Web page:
What I did like is we went to our grind-it-out stuff and he yelled at Julius so he and Julius knew what the play was.
He caught it, drove baseline, got fouled, made two free throws, game over. Big for us that we're communicating. It's two of us working together, three of us working together, five of us working together. But we have a ways to go.
We had one of these games and we came back and we reverted, we stepped back. This is going to be an everyday process. We now have to go to North Carolina on the road. It's going to be a hard game. We have two days of practice.
Good news is, then we got finals and we got time. After that we got a week, then I believe we have another week. We have time, whatever we're going to do, whatever changes we're going to make.
Q. What was your reaction when you saw Willie for the first time after his trip to the barbershop?
COACH CALIPARI: There's two things I said I'm not: I'm not the tattoo police and I'm not the hair police. I don't care how you make your hair look.
I'll say this, looking like that, you better play, Willie.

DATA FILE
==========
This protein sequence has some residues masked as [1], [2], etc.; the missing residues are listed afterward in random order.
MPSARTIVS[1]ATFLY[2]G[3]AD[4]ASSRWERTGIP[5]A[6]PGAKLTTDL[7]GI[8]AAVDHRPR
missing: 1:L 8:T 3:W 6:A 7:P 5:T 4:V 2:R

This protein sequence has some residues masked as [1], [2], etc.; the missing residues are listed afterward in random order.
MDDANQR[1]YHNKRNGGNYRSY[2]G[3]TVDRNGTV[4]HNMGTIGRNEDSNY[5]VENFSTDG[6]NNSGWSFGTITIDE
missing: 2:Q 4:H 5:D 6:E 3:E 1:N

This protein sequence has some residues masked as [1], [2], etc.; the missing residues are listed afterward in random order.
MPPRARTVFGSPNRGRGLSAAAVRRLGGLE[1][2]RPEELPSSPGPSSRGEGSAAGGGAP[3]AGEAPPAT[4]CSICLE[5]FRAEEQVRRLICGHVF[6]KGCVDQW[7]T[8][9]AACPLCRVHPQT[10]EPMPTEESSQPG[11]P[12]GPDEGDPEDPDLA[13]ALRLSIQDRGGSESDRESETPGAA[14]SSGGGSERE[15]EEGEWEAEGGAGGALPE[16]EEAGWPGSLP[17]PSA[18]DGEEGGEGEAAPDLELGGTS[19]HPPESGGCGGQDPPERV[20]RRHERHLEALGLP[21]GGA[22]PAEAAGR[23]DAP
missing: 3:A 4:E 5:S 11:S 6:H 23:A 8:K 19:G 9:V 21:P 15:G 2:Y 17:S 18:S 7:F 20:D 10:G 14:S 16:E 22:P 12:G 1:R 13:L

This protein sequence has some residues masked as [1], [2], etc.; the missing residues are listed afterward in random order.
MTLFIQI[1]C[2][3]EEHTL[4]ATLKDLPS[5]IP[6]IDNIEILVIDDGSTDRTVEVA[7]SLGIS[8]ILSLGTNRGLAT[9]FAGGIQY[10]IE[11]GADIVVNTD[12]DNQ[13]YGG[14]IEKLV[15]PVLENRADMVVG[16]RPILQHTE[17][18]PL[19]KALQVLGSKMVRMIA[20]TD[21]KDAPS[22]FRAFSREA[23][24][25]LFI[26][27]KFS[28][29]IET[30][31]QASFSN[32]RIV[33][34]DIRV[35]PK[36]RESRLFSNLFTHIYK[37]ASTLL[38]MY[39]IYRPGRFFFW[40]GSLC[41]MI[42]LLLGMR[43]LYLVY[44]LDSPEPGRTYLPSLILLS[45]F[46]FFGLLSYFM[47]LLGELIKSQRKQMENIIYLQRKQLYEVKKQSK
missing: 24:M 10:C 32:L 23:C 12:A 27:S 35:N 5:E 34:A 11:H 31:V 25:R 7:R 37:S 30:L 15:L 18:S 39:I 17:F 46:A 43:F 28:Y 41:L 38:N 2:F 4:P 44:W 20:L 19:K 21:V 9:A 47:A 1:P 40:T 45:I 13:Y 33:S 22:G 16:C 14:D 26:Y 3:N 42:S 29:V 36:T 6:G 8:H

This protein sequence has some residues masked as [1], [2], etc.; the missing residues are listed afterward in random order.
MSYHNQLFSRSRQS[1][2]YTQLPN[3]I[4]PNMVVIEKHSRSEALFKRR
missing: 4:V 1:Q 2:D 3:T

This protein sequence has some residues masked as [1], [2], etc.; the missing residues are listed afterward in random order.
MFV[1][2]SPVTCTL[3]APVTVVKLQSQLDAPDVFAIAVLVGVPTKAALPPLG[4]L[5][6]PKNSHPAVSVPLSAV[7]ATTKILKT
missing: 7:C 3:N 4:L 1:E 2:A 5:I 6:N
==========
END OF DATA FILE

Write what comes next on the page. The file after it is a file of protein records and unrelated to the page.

There was a guy that used to do that to his hair. He also wore wedding dresses. But he killed you. He would shut you out and get every rebound, play 40 minutes. Then I saw him on the treadmill after the game in our building. Who is on the treadmill in there? Coaching the Nets. It was (Dennis)v Rodman. He played 40 minutes, had like 18 rebounds, and he went on the treadmill.
You can paint your hair all you want; just be like him.
Q. Before the season, you said that Willie had the potential to be one of the better players you maybe ever coached.
COACH CALIPARI: Here is the problem now. What happened last game, all you Basketball Bennys? What happened last game? The game was very physical. He didn't perform. So that's his last challenge. That's his last test.